I was ready to be away from crowds by then, made my way as quickly as I could between chatting, walking groups toward this barrio. Gran Vía had little traffic apart from the river of pedestrians, moving across the avenue at will, the few cars making their way slowly, carefully along. I passed someone pushing a wheelchair through the crowd, a full-sized plastic human skeleton seated in it, its hands holding a sign that translated to something like, “Oh, I don’t know — Bush seems okay to me.”

Though the crowds thinned some after fleeing the area around Sol, there were still more people here in the neighborhood than I’ve ever seen apart from Gay Pride weekend, a monstrous weekend in these parts, considering Chueca is Madrid’s version of Greenwich Village. When I finally reached my building and stepped inside, the relief at being alone after all that time in a mob scene felt indescribably sweet.

That was Saturday.

Sunday: quiet Madrid streets, abundant sunshine, blue, cloudless skies. I’d had an impulse to go to a show that evening, checked the listings, found something promising in an alternative theater. Almost immediately, the phone rang, a Spanish friend on the other end of the line began telling me she’d been thinking about going to a show.

That night we found ourselves in the alternative theater watching three French knuckleheads — Les Poubelle Boys — careen their way through a display of organized musical chaos. They played with language (French, Spanish, English, a bit of German, liberally sprinkled with nonsense dialogue), they abused each other, they danced, they engaged in cheap sight gags, they sang, they played complex musical routines on household/industrial objects (especially janitorial supplies), until they arrived at a place of weaving wildly back and forth between insistent clowning and some accomplished renditions of jazz standards.

Sunday shows are often lower energy affairs. Not this one. This audience was ready to party, and by the end of the gig’s first half, the Boys began looking a bit surprised to find themselves in the middle of a scene that was practically shaking plaster dust from the ceiling. They spent the second half alternating between appearing a bit stunned at the whooping madhouse their Sunday evening crowd had become and milking it for all it was worth.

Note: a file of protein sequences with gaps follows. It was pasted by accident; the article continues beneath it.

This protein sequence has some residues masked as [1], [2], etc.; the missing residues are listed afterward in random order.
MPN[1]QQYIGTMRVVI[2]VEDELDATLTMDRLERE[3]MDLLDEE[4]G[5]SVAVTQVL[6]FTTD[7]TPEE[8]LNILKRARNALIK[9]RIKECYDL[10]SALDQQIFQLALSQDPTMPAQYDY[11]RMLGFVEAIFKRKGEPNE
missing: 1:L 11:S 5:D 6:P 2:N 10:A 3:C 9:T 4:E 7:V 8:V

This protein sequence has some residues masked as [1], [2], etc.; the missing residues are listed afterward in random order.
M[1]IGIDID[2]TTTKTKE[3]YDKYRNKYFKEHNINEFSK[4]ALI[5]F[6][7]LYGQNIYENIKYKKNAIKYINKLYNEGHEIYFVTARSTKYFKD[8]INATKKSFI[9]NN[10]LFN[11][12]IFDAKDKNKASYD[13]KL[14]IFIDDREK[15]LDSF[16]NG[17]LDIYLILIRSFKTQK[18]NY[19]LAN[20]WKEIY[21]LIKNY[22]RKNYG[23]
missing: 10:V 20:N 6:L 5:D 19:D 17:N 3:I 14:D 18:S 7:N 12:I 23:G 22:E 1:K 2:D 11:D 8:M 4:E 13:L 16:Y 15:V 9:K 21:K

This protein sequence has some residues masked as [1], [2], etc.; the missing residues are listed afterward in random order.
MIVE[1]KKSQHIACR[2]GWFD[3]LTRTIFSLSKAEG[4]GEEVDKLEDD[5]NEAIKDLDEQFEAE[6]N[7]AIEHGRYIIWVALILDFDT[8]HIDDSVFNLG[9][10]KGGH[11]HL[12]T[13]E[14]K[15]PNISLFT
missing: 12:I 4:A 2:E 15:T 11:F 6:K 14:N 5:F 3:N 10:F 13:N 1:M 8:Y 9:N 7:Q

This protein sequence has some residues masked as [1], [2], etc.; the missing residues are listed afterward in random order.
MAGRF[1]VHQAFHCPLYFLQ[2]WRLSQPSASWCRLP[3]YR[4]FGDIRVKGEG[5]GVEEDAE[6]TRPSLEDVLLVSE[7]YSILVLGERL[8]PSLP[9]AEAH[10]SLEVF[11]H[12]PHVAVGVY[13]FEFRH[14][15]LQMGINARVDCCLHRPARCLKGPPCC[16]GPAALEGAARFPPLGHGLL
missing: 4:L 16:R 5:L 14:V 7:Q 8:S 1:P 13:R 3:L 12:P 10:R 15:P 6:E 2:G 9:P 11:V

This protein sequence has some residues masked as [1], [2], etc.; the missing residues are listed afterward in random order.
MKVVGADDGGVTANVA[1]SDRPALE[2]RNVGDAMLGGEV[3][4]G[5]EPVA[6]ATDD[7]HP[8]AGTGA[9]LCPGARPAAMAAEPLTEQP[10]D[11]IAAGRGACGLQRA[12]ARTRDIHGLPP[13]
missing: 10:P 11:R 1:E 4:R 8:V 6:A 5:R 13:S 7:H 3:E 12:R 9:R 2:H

It was one of those occasional performance events when everything falls into place, the event transforming itself into something way beyond the expectations of performers and audience. A collision of chemistry and timing, sprinkled lavishly with fairy dust.

This is the Boys’ last week in Madrid. I have an Irish friend coming for the weekend — I may have to inflict these nutbags on him.

It’s now mid-week. I’ve been to Spanish class, I’ve been writing. The scope of the work across the street increases daily. Today generators and worksheds were trucked in, along with palettes of bricks and other supplies. Big noise has begun.

I’ve had this piso for over a year and a half, a lovely, mostly tranquil time — numerous people from the states/the U.K. have threatened to come visit, none have. Now that construction has begun right in front of the building and peace&quiet is fleeing toward the horizon with its ass on fire, one friend is showing up this weekend, others have made inquiries about March and April.

Ah, well.


On a completely unrelated note:

What’s it gonna be? Salvation? Or pursue a degree in evil?

Leave a Reply

Proudly powered by WordPress. Theme developed with WordPress Theme Generator.
Copyright © runswithscissors. All rights reserved.